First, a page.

American journal of men’s health 2016 07 0710(5) 353-8 doi 10.1177/1557988316658288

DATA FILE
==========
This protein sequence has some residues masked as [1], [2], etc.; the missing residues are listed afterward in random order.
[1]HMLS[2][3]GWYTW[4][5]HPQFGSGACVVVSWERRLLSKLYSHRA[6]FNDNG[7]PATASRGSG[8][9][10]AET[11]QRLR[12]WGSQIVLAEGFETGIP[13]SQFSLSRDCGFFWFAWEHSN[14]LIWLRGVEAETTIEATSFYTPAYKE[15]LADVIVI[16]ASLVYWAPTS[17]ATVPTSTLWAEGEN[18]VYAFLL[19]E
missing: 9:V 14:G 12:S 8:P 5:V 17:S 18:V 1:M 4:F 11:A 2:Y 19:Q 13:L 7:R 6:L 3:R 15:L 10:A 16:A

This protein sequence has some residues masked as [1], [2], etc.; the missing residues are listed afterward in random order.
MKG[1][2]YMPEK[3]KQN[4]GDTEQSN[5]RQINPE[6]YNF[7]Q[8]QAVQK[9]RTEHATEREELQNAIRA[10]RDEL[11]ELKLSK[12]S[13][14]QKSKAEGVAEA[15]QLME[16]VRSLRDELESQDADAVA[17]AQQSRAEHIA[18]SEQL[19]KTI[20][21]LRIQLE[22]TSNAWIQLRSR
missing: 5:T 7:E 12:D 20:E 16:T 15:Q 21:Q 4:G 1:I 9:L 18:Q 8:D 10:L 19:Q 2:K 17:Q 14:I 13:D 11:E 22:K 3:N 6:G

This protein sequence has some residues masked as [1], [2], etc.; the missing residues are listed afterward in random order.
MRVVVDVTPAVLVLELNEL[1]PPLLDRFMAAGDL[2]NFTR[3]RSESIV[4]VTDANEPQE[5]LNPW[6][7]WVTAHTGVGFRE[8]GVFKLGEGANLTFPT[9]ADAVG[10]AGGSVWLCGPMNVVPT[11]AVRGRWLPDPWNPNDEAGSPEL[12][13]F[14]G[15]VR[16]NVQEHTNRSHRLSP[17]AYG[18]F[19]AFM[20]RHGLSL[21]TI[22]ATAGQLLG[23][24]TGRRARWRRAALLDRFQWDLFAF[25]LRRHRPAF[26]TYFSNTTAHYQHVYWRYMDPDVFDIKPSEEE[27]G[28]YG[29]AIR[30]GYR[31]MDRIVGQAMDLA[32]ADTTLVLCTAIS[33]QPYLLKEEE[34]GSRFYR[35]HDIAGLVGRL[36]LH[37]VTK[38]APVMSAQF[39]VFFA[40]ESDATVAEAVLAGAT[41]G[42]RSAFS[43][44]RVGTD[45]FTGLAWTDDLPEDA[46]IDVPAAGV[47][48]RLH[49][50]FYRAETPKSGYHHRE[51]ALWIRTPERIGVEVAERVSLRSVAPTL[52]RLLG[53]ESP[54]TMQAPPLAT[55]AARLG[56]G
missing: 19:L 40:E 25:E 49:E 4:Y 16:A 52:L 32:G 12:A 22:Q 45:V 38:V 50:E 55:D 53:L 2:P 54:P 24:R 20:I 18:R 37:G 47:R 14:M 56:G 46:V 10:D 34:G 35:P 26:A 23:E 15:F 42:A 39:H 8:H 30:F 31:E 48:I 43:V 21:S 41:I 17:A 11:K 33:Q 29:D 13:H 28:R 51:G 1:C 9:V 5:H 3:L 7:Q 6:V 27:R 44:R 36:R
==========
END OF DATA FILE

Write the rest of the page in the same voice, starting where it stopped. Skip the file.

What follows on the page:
Preexposure prophylaxis has transformed HIV prevention, becoming widespread in communities of gay and bisexual men in the developed world in a short time. There is a broad concern that preexposure prophylaxis will discourage condom use among gay men (i.e., "risk compensation"). This commentary argues for broadening the focus on gay men’s health beyond sexual health to address the holistic health and well-being of gay men. Gay men may benefit from being offered candid, nonjudgmental health promotion/HIV prevention messages not requiring condom use for anal sex. Lessons can be drawn from the family planning movement, which has undergone a similar shift in focus. The principle of patient centeredness supports such a shift in gay men’s health toward the goal of providing men with the knowledge to evaluate various prevention approaches according to the specifics of their life circumstances and health needs. Bringing more nuance to discussions of sexual risk and sexual pleasure could facilitate more universally healthy attitudes regarding sex among gay men, in turn enabling healthier decisions more compatible with men’s own values and preferences.